I can see the couple. He is about 35, a middle-aged man for that time in earth’s history when few men lived past 50 years of age. Even through his modest robe, one can detect the strength in his shoulders. This is a man whose physical structure has been shaped by hard labor.
His wife is young, maybe no more than 18 years old. She is pretty, but not in a distracting way. Both of their faces are composed with a quiet earnestness and purpose.
They make their way from dirt streets made firm by the passage of many feet to the cobblestone and then to the city’s paved streets. They aim their steps toward the golden-domed temple. Its height and grandeur dominate the landscape.
The couple is surrounded by people coming and going. There is the bartering of tradesmen and merchants pitching their wares. This noise is challenged by the braying of beasts of burden and the background “white sounds” of business under every city’s music. No one notices that God is passing by.
You can notice a bundle in the young woman’s arms if you look closely. From the bundle are emitted the sighs and gurgles that come from a newborn just tuning itself to life outside the womb. The young woman holds the baby with affection, and the older man guides the woman and the baby with the protective care of a husband, father, and provider.
The couple finally arrives at a room beside the temple, a place where both men and women are accepted; there, they are received by a priest going about his usual duties. The couple reveals their inauspicious status by having only a turtle dove to offer at this dedication of their baby. The priest barely looks at them. The book Desire of Ages, p. 52, describes it this way: “The presentation of infants was a common scene. The priest received the redemption money as the babes were presented to the Lord day after day. Day after day, he went through the routine of his work, giving little heed to the parents or children unless he saw some indication of the wealth or high rank of the parents.”
Do you see why I am moved to reflection? I mean, if this bored preacher going about his daily ministries in this big city church had spent any time in the seminary studying the prophecies, maybe he would have sensed his moment at this child’s dedication.
Surely some of them whispered news of claims from shepherds watching sheep on the hills outside Bethlehem had reached nearby Jerusalem; it was just a month and a half before. There was talk of angels, a young woman, and a special baby. And even if the priest had not turned too quickly to other interests after blessing the Child, he might have heard the heartfelt pronouncements from the senior citizens of his parish—Simeon and Anna.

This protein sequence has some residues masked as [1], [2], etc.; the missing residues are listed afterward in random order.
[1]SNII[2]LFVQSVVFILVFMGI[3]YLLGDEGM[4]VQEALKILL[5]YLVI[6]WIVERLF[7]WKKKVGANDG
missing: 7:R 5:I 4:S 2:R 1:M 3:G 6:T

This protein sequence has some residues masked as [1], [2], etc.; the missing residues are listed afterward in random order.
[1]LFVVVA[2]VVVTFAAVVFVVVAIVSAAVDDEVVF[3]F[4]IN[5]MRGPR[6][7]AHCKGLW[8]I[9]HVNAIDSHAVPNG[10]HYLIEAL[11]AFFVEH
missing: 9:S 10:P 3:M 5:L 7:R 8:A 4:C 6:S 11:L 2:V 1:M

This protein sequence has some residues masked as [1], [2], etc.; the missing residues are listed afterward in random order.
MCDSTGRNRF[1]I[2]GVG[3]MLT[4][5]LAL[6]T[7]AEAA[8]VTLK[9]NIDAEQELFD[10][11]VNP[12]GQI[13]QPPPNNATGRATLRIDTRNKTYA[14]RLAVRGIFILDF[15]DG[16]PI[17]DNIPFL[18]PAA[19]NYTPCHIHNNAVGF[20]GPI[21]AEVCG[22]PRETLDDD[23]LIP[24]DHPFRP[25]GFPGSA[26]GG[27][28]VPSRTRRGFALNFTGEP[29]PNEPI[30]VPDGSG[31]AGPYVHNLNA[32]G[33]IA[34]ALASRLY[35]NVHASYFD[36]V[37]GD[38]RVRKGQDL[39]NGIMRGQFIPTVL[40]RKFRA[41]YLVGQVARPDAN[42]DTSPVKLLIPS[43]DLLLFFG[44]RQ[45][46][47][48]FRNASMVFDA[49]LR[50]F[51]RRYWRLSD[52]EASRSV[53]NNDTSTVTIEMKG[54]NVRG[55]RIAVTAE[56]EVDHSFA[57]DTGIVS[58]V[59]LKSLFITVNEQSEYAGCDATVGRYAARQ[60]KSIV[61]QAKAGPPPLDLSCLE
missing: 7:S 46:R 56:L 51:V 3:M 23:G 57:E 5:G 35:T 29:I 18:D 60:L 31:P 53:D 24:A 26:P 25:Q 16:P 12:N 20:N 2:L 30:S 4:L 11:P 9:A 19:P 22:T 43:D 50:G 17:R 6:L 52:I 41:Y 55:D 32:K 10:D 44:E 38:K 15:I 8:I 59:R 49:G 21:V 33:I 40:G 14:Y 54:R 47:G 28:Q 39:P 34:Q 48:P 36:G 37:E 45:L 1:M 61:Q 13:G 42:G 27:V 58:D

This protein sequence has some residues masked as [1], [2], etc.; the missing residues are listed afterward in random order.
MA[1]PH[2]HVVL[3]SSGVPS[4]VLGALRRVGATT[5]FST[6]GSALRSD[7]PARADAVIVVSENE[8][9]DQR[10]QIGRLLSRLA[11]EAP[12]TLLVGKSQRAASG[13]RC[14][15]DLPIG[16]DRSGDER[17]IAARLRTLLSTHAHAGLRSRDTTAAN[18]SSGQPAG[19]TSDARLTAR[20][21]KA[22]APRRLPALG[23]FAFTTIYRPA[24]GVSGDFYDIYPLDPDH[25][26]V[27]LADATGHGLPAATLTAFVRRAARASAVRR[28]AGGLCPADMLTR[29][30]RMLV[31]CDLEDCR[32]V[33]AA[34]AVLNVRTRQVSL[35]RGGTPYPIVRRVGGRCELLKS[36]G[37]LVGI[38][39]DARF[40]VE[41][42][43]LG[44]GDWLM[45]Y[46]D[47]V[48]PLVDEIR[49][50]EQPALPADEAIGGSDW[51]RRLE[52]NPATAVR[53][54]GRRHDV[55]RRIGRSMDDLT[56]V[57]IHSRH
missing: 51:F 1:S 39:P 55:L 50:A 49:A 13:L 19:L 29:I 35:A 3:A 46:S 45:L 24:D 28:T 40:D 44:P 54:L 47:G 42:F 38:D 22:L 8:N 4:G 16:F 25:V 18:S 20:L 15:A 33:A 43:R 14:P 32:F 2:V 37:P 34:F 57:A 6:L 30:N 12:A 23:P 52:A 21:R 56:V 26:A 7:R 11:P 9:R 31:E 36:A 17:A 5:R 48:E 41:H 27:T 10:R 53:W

The priest would go to his grave perhaps never knowing that the pinnacle of his ministry, yes, his life, had occurred on a day of routine events.
Is there some lesson here for you? There are so many of life’s opportunities where God places Himself in our path. It can be something that is obviously momentous, like the birth of a child to a family, or it can be something as routine as a helping hand to a neighbor or a needed apology to a family member. It can be an opportunity to witness to a coworker about the love of Christ, or it can be a phone call to a missing member who used to faithfully attend your church.
The baby Jesus in that preacher’s arms was not valued for who and what He was—God and Savior. Too often in our life situations, people are not valued as “God-sent” opportunities.
One more reflection: The priest did his duty, but he was blind to the meaning of the moment. Often, it is not that we fail to do our duty—we make the apology, we make the visit—but we are blind to the meaning. Did not Jesus declare, “Inasmuch as ye have done it unto one of the least of these my brethren, ye have done it unto me” (Matthew 25:40).
The priest finishes his work. The priest hands his Savior back to the couple and impatiently awaits their departure so that he might attend to his next duty. He is like a person who drives on the same freeway every day to work. That scenery becomes a noxious blur. He does not notice the fresh bouquet of wildflowers that the Creator has planted along the side of the highway. But Mary and Joseph know that something special is about to happen. They are about to become colaborers with God.
Did you notice the last time that God placed Himself, and His work, in your care?